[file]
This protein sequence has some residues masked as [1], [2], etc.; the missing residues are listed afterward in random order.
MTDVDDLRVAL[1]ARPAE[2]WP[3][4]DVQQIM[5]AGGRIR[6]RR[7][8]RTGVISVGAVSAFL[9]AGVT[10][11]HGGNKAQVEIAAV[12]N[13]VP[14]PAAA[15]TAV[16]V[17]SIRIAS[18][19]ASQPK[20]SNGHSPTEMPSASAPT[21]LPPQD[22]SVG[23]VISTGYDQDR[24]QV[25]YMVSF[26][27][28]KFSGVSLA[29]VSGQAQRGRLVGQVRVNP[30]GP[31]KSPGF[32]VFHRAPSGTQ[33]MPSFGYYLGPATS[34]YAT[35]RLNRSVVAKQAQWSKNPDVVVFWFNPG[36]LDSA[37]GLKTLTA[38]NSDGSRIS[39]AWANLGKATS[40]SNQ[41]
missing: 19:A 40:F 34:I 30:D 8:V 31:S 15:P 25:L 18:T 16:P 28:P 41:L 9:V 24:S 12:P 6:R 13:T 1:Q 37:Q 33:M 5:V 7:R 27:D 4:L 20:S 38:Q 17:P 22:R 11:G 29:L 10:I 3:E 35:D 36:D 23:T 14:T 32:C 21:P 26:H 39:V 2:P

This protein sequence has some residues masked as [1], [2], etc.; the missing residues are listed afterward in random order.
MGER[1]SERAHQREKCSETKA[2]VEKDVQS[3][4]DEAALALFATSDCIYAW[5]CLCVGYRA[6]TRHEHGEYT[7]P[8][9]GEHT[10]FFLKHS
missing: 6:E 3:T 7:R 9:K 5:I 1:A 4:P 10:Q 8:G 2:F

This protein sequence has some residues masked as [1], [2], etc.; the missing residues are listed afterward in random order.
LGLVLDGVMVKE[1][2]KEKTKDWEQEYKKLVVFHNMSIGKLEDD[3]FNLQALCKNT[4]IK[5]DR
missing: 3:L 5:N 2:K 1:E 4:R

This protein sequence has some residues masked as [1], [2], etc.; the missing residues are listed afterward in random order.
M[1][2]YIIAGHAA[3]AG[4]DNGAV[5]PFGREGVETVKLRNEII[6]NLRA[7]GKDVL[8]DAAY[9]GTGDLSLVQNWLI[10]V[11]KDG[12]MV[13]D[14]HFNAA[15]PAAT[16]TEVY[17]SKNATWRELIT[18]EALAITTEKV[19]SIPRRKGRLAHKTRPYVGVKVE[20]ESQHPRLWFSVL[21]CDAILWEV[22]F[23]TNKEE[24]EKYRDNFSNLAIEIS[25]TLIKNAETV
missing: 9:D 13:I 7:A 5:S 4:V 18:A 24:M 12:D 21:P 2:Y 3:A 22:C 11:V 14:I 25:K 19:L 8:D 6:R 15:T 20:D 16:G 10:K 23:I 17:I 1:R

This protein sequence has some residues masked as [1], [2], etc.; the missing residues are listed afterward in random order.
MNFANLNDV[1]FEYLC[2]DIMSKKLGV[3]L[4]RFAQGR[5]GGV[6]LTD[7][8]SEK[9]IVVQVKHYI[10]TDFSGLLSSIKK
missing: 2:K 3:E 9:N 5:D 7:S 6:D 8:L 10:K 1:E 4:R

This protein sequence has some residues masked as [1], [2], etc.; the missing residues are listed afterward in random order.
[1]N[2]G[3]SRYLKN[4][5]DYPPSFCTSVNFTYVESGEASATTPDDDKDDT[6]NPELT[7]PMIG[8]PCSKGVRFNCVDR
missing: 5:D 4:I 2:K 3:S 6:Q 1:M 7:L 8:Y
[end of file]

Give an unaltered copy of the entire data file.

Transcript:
This protein sequence has some residues masked as [1], [2], etc.; the missing residues are listed afterward in random order.
MTDVDDLRVAL[1]ARPAE[2]WP[3][4]DVQQIM[5]AGGRIR[6]RR[7][8]RTGVISVGAVSAFL[9]AGVT[10][11]HGGNKAQVEIAAV[12]N[13]VP[14]PAAA[15]TAV[16]V[17]SIRIAS[18][19]ASQPK[20]SNGHSPTEMPSASAPT[21]LPPQD[22]SVG[23]VISTGYDQDR[24]QV[25]YMVSF[26][27][28]KFSGVSLA[29]VSGQAQRGRLVGQVRVNP[30]GP[31]KSPGF[32]VFHRAPSGTQ[33]MPSFGYYLGPATS[34]YAT[35]RLNRSVVAKQAQWSKNPDVVVFWFNPG[36]LDSA[37]GLKTLTA[38]NSDGSRIS[39]AWANLGKATS[40]SNQ[41]
missing: 19:A 40:F 34:I 30:D 8:V 31:S 15:P 25:L 18:T 16:P 28:P 41:L 9:V 24:S 12:P 6:R 13:T 1:Q 37:Q 33:M 5:V 7:R 27:D 4:L 20:S 38:Q 17:P 22:R 11:G 29:L 10:I 3:E 35:D 36:D 23:T 14:T 32:C 21:P 26:H 39:V 2:P

This protein sequence has some residues masked as [1], [2], etc.; the missing residues are listed afterward in random order.
MGER[1]SERAHQREKCSETKA[2]VEKDVQS[3][4]DEAALALFATSDCIYAW[5]CLCVGYRA[6]TRHEHGEYT[7]P[8][9]GEHT[10]FFLKHS
missing: 6:E 3:T 7:R 9:K 5:I 1:A 4:P 10:Q 8:G 2:F

This protein sequence has some residues masked as [1], [2], etc.; the missing residues are listed afterward in random order.
LGLVLDGVMVKE[1][2]KEKTKDWEQEYKKLVVFHNMSIGKLEDD[3]FNLQALCKNT[4]IK[5]DR
missing: 3:L 5:N 2:K 1:E 4:R

This protein sequence has some residues masked as [1], [2], etc.; the missing residues are listed afterward in random order.
M[1][2]YIIAGHAA[3]AG[4]DNGAV[5]PFGREGVETVKLRNEII[6]NLRA[7]GKDVL[8]DAAY[9]GTGDLSLVQNWLI[10]V[11]KDG[12]MV[13]D[14]HFNAA[15]PAAT[16]TEVY[17]SKNATWRELIT[18]EALAITTEKV[19]SIPRRKGRLAHKTRPYVGVKVE[20]ESQHPRLWFSVL[21]CDAILWEV[22]F[23]TNKEE[24]EKYRDNFSNLAIEIS[25]TLIKNAETV
missing: 9:D 13:I 7:A 5:S 4:V 18:A 24:M 12:D 21:P 2:Y 3:A 22:C 11:V 14:I 25:K 19:L 8:D 6:R 15:T 20:D 16:G 10:K 23:I 17:I 1:R

This protein sequence has some residues masked as [1], [2], etc.; the missing residues are listed afterward in random order.
MNFANLNDV[1]FEYLC[2]DIMSKKLGV[3]L[4]RFAQGR[5]GGV[6]LTD[7][8]SEK[9]IVVQVKHYI[10]TDFSGLLSSIKK
missing: 2:K 3:E 9:N 5:D 7:S 6:D 8:L 10:K 1:E 4:R

This protein sequence has some residues masked as [1], [2], etc.; the missing residues are listed afterward in random order.
[1]N[2]G[3]SRYLKN[4][5]DYPPSFCTSVNFTYVESGEASATTPDDDKDDT[6]NPELT[7]PMIG[8]PCSKGVRFNCVDR
missing: 5:D 4:I 2:K 3:S 6:Q 1:M 7:L 8:Y